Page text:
• milling


    Machining operation in which metal or other material is removed by applying power to a rotating cutter. In vertical milling, the cutting tool is mounted vertically on the spindle. In horizontal milling, the cutting tool is mounted horizontally, either directly on the spindle or on an arbor. Horizontal milling is further broken down into conventional milling, where the cutter rotates opposite the direction of feed, or “up” into the workpiece; and climb milling, where the cutter rotates in the direction of feed, or “down” into the workpiece. Milling operations include plane or surface milling, endmilling, facemilling, angle milling, form milling and profiling.

  • ram EDM

    ram EDM

    Process using a shaped electrode made from graphite or copper. The electrode is separated by a nonconductive liquid and maintained at a close distance (about 0.001"). A high DC voltage is pulsed to the electrode and jumps to the conductive workpiece. The resulting sparks erode the workpiece and generate a cavity in the reverse shape of the electrode, or a through-hole in the case of a plain electrode. Permits machining shapes to tight accuracies without the internal stresses conventional machining often generates. Also known as “die-sinker” or “sinker” electrical-discharge machining.

  • relief


    Space provided behind the cutting edges to prevent rubbing. Sometimes called primary relief. Secondary relief provides additional space behind primary relief. Relief on end teeth is axial relief; relief on side teeth is peripheral relief.

  • shaping


    Using a shaper primarily to produce flat surfaces in horizontal, vertical or angular planes. It can also include the machining of curved surfaces, helixes, serrations and special work involving odd and irregular shapes. Often used for prototype or short-run manufacturing to eliminate the need for expensive special tooling or processes.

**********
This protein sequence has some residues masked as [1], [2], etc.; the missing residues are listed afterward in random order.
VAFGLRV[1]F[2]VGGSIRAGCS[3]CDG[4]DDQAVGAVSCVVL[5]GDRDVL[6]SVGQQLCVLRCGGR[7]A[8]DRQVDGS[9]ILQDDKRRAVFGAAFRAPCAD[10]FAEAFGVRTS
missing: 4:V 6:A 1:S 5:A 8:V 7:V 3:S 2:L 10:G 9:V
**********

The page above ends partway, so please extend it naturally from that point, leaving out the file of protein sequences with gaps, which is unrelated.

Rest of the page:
• tolerance


    Minimum and maximum amount a workpiece dimension is allowed to vary from a set standard and still be acceptable.

  • tungsten carbide ( WC)

    tungsten carbide ( WC)

    Intermetallic compound consisting of equal parts, by atomic weight, of tungsten and carbon. Sometimes tungsten carbide is used in reference to the cemented tungsten carbide material with cobalt added and/or with titanium carbide or tantalum carbide added. Thus, the tungsten carbide may be used to refer to pure tungsten carbide as well as co-bonded tungsten carbide, which may or may not contain added titanium carbide and/or tantalum carbide.

  • wire EDM

    wire EDM

    Process similar to ram electrical-discharge machining except a small-diameter copper or brass wire is used as a traveling electrode. Usually used in conjunction with a CNC and only works when a part is to be cut completely through. A common analogy is wire electrical-discharge machining is like an ultraprecise, electrical, contour-sawing operation.